5 Steps to Quitting Your Job and Traveling the World | TrueToast Magazine

5 Essential Steps to Quitting Your Job and Traveling the World

planning to travel the world

So you want to travel the world. Sounds too good to be true, right? Or maybe even impossible?

Perhaps you have a steady job, but it is holding you back from fully letting go and traveling long term. The idea of leaving financial security may seem intimidating. You list the “What Ifs” in your head, but ultimately, you can’t deny the call to travel the world. 

If we can do it, you can too. My husband, Scott, and I left Minnesota in September 2017 for a 15-month global adventure. It ended up being one of the best decisions we have ever made. I’m going to let you in on how we did it so you can quit your job and travel the world, too!

Step 1: Decide Where You Want to Go

This might be either the easiest or hardest part…deciding where you want to go.

Before we could even begin to estimate our expenses, Scott and I had to decide on a rough idea of the countries we wanted to visit and how long we would travel the world. We started our research by reading “Getting Out: Your Guide to Leaving America” by Mark Ehrman, which reviews more than 30 countries including key areas like:

  • Cost of living
  • Infrastructure (i.e. how easy is it to travel around the country and how good is the wifi)
  • Relevant social, political and environment issues
  • Visa options and requirements

We reviewed the countries together to create our “master” list and then a feasible timeline based on visa requirements. The great news for U.S. citizens is that many countries allow you to visit for a month or more with a simple tourist visa.

Tip: Before you book tickets or make plans, be sure to check the visa requirements for each country. This is one of the most important steps to take to ensure a smooth trip.

So do your research, pick your country (or countries), and try to estimate how long you’d like to be in each location.

Once you have a tentative plan in place…

Step 2: Make a “Travel the World” Budget

Any long-term trip abroad is probably going to cost thousands of dollars – no matter where you go or how frugal you think you can be. But, how much money do you really need?

If you’ve never budgeted before, now is a good time to start. You want to make sure you can accurately estimate all of your expenses. This will give you an idea of how costs might change or evolve over the course of your trip. Here’s a good primer from Nerd Wallet on creating a budget.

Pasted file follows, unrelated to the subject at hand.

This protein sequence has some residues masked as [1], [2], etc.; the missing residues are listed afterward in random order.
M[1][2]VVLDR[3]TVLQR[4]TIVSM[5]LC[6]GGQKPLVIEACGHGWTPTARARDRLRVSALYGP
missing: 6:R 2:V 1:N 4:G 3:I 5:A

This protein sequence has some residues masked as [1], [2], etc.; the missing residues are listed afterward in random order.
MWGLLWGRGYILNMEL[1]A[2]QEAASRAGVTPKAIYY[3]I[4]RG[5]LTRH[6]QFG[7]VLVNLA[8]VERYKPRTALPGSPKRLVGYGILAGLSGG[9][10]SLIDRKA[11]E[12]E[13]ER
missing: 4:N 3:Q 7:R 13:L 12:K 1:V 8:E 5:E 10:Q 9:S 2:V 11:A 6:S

Establishing Your Current Budget

The first step is estimating your current monthly expenses based on where you live now. For example, let’s say you spend the following:

  • Rent – $800
  • Utilities (heat, garbage, wifi, cable, phone plan, etc) – $400
  • Groceries – $600
  • Gas/Car Expenses – $75
  • Entertainment (going out to eat, movies/shows, booze, etc) – $200

Total = $2,075

World Travel Budget Planning
Photo: Steven Lewis

Considering Cost-of-Living in Chosen Country

You can take these numbers and use them to create an estimate for the amount of money you’ll need to travel the world. Simply take your monthly numbers and multiply them by the number of months you’ll be in a specific country. Then, use an online cost of living calculator, like this one from Expatisian, to determine how your numbers will increase or decrease for each category (rent, utilities, etc) based on the cost of living for a particular country.

How about an example? If you’re planning to live in Florence, Italy for three months, here’s how you’d determine the cost of renting an apartment:

  1. $800 a month x 3 months  = $2,400 total in rent
  2. Then, $2,400 x .3 = $720 to figure out the difference between rent in Florence and Minnesota (where we’re from). According to Expatisan, rent is 30% cheaper in Florence.
  3. Then, $2,400 – $720 = $1,680 needed to rent an apartment in Florence for three months.

You’d do the same for each category above and get your total budget for by country. If you’re traveling to more than one country, repeat the process for each country. Add up all your numbers and you’re almost there…

Factor in One-Time Costs

Often the most expensive part of traveling long term is getting started initially. For that reason, you will also need to estimate one-time costs, such as:

  • Travel insurance
  • Health insurance and prescriptions/medications
  • Flights, trains or buses
  • Buying a phone and/or international SIM card
  • Monthly or annual subscription services, like a computer or photo backup storage
  • Any costs you’ll need to continue to pay back home while you’re gone, like car insurance, renting a storage facility, etc.

Finalizing Your Travel Budget

Once you have all your estimates, add everything up to see the total amount of money you’ll need for your trip. It can come with a bit of sticker shock, but having a tangible estimate definitely helps put things in perspective. If the amount is too high, go back and adjust your timeline or switch out a city/country or two to a cheaper location.